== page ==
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Gujarat govt’s main duty to ensure people’s well-being, reiterates HC

The court said that providing safe and effective Personal Pro-tective Equipment (PPE), will "encourage the recruitment of new doctors and nurses..." as it lauded the 50 MBBS students who have volunteered for Covid-19 duty.

By: Express News Service | Ahmedabad | Updated: August 5, 2020 4:47:11 am
Gujarat HC, Coronavirus cases, Covid crisis, Ahmedabad news, Indian express news The observations and directions came while hearing of Covid-19 related issues in the state on July 24 by a division bench of Chief Justice Vikram Nath and Justice JB Pardiwala. The order was made public on Tuesday.

The Gujarat High Court directed the state government “to work towards building the medical infrastructure stronger” as it reiterated that the foremost duty of the state was to ensure well-being of its people.

The court said that providing safe and effective Personal Pro-tective Equipment (PPE), will “encourage the recruitment of new doctors and nurses…” as it lauded the 50 MBBS students who have volunteered for Covid-19 duty.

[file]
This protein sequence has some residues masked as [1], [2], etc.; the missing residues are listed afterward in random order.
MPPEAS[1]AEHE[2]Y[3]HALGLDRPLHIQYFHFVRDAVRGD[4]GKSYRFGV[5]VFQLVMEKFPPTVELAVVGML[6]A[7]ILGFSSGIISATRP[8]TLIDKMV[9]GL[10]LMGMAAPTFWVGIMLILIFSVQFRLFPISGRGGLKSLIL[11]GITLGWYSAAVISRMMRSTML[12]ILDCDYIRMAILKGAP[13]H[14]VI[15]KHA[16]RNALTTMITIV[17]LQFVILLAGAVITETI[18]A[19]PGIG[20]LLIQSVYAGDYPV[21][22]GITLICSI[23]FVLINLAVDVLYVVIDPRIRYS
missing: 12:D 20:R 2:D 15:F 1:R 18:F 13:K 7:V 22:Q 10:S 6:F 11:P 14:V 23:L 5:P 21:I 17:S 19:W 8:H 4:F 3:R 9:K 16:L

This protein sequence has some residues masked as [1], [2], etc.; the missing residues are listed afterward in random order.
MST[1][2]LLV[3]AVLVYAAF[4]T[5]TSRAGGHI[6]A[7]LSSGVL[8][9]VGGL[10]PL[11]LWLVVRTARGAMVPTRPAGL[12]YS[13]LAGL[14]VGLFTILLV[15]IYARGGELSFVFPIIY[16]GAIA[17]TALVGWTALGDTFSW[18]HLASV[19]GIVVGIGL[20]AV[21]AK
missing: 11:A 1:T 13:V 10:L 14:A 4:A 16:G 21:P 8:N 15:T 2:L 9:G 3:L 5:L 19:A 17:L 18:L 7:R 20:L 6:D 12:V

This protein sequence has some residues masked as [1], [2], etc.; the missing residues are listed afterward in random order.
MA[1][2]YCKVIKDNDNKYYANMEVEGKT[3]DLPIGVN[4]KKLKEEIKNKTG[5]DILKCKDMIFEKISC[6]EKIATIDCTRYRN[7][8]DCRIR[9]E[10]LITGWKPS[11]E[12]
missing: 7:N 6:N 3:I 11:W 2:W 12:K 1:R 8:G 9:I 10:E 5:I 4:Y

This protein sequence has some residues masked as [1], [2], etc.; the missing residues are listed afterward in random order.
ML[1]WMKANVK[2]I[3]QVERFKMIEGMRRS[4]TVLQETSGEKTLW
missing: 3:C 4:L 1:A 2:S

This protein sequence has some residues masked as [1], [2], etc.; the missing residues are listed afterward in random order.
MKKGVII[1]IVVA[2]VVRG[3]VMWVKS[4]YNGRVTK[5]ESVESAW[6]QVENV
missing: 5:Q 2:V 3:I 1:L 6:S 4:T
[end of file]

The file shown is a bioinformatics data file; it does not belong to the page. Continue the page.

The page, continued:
The Indian Express had earlier reported of several districts which face lack of specialised doctors to treat critical Covid-19 patients.

The state government was also directed “to identify, appreciate and reward the work of police officers, healthcare workers, volunteers and various other non-profit organizations that are doing their part in fighting the pandemic.”

The observations and directions came while hearing of Covid-19 related issues in the state on July 24 by a division bench of Chief Justice Vikram Nath and Justice JB Pardiwala. The order was made public on Tuesday.